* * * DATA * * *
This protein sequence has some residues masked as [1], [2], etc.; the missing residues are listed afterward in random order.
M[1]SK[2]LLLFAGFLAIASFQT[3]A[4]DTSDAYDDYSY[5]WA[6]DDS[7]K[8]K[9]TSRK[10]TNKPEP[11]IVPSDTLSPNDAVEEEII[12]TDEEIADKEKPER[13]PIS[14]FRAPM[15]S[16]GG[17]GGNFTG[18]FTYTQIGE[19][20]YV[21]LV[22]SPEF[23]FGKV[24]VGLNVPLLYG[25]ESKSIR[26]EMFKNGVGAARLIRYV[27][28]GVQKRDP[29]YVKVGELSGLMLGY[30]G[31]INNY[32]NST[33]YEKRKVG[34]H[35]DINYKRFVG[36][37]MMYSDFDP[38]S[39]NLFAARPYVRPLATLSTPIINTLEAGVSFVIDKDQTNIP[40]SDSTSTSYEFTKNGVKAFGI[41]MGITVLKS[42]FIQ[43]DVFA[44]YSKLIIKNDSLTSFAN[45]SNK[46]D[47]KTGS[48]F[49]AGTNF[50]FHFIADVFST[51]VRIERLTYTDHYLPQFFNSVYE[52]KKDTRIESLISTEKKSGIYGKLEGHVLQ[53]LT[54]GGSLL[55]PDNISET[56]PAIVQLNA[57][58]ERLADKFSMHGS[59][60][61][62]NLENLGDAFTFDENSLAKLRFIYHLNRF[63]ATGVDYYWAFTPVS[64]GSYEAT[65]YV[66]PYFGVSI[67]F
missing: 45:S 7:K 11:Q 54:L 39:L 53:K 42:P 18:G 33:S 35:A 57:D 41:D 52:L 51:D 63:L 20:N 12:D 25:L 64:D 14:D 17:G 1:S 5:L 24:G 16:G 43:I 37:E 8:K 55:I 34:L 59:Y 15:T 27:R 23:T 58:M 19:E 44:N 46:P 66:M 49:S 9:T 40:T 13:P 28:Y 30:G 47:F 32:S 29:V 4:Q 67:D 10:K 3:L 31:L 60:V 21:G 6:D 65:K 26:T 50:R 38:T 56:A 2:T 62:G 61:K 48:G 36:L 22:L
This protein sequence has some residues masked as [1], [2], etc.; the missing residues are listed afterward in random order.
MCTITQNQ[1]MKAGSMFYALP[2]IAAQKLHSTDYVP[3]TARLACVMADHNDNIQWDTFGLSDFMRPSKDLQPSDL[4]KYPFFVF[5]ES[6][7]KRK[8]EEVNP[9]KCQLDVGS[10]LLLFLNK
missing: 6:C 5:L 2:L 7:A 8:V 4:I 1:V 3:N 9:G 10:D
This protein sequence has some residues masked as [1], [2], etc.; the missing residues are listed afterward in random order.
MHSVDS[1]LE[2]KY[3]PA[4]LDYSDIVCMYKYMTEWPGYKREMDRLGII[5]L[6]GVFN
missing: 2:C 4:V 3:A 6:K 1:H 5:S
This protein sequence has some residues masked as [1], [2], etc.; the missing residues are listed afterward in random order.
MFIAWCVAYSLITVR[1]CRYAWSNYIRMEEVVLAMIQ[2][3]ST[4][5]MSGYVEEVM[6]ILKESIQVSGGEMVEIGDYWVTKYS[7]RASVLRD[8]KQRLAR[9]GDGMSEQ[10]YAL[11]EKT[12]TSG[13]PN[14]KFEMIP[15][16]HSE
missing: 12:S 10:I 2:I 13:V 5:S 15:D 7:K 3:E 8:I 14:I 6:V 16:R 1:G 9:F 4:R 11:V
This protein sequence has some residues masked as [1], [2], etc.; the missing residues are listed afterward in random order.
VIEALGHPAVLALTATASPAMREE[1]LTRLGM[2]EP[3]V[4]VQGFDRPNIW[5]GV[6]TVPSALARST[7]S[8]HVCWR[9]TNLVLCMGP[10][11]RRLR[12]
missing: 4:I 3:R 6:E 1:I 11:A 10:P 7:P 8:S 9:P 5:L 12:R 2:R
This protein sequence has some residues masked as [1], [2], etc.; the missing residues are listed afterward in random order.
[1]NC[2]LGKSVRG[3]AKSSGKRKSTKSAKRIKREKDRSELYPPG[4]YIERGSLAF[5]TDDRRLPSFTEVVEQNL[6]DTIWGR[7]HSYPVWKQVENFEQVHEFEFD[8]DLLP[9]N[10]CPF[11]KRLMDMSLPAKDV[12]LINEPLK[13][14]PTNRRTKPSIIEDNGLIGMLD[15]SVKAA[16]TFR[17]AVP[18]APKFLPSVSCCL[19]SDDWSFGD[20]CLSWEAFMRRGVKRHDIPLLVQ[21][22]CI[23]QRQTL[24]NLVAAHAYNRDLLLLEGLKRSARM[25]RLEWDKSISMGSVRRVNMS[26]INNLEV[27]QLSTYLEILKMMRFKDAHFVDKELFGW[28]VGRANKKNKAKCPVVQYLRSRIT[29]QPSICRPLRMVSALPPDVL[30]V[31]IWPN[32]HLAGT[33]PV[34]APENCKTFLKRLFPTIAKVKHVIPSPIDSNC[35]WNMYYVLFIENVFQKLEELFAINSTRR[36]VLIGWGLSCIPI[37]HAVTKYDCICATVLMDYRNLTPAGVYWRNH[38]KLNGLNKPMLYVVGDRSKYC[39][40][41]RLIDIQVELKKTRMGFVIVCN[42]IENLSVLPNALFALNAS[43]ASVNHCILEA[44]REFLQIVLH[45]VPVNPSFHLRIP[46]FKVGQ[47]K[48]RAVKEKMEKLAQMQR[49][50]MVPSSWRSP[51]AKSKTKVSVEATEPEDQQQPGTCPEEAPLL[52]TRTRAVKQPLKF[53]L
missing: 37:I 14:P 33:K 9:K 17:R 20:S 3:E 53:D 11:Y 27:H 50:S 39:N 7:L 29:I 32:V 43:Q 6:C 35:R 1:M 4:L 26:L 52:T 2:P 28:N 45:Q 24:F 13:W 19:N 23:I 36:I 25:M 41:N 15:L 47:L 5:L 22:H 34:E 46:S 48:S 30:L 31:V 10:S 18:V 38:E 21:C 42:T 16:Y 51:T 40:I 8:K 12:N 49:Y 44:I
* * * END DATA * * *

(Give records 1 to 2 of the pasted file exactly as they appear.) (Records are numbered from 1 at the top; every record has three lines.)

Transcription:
This protein sequence has some residues masked as [1], [2], etc.; the missing residues are listed afterward in random order.
M[1]SK[2]LLLFAGFLAIASFQT[3]A[4]DTSDAYDDYSY[5]WA[6]DDS[7]K[8]K[9]TSRK[10]TNKPEP[11]IVPSDTLSPNDAVEEEII[12]TDEEIADKEKPER[13]PIS[14]FRAPM[15]S[16]GG[17]GGNFTG[18]FTYTQIGE[19][20]YV[21]LV[22]SPEF[23]FGKV[24]VGLNVPLLYG[25]ESKSIR[26]EMFKNGVGAARLIRYV[27][28]GVQKRDP[29]YVKVGELSGLMLGY[30]G[31]INNY[32]NST[33]YEKRKVG[34]H[35]DINYKRFVG[36][37]MMYSDFDP[38]S[39]NLFAARPYVRPLATLSTPIINTLEAGVSFVIDKDQTNIP[40]SDSTSTSYEFTKNGVKAFGI[41]MGITVLKS[42]FIQ[43]DVFA[44]YSKLIIKNDSLTSFAN[45]SNK[46]D[47]KTGS[48]F[49]AGTNF[50]FHFIADVFST[51]VRIERLTYTDHYLPQFFNSVYE[52]KKDTRIESLISTEKKSGIYGKLEGHVLQ[53]LT[54]GGSLL[55]PDNISET[56]PAIVQLNA[57][58]ERLADKFSMHGS[59][60][61][62]NLENLGDAFTFDENSLAKLRFIYHLNRF[63]ATGVDYYWAFTPVS[64]GSYEAT[65]YV[66]PYFGVSI[67]F
missing: 45:S 7:K 11:Q 54:L 39:L 53:K 42:P 18:G 33:S 35:A 57:D 41:D 52:L 51:D 63:L 20:N 12:D 25:L 64:D 14:D 17:G 1:S 5:L 24:G 16:G 43:I 37:E 8:K 55:I 34:L 59:Y 15:T 27:R 23:T 58:M 19:E 44:N 46:P 66:M 49:S 9:T 40:T 13:P 28:Y 30:G 47:F 32:S 29:V 4:Q 67:D 10:K 3:L 31:L 60:V 21:G 6:D 65:K 26:T 50:R 38:T 56:A 2:T 62:G 61:K 48:G 36:L 22:L
This protein sequence has some residues masked as [1], [2], etc.; the missing residues are listed afterward in random order.
MCTITQNQ[1]MKAGSMFYALP[2]IAAQKLHSTDYVP[3]TARLACVMADHNDNIQWDTFGLSDFMRPSKDLQPSDL[4]KYPFFVF[5]ES[6][7]KRK[8]EEVNP[9]KCQLDVGS[10]LLLFLNK
missing: 6:C 5:L 2:L 7:A 8:V 4:I 1:V 3:N 9:G 10:D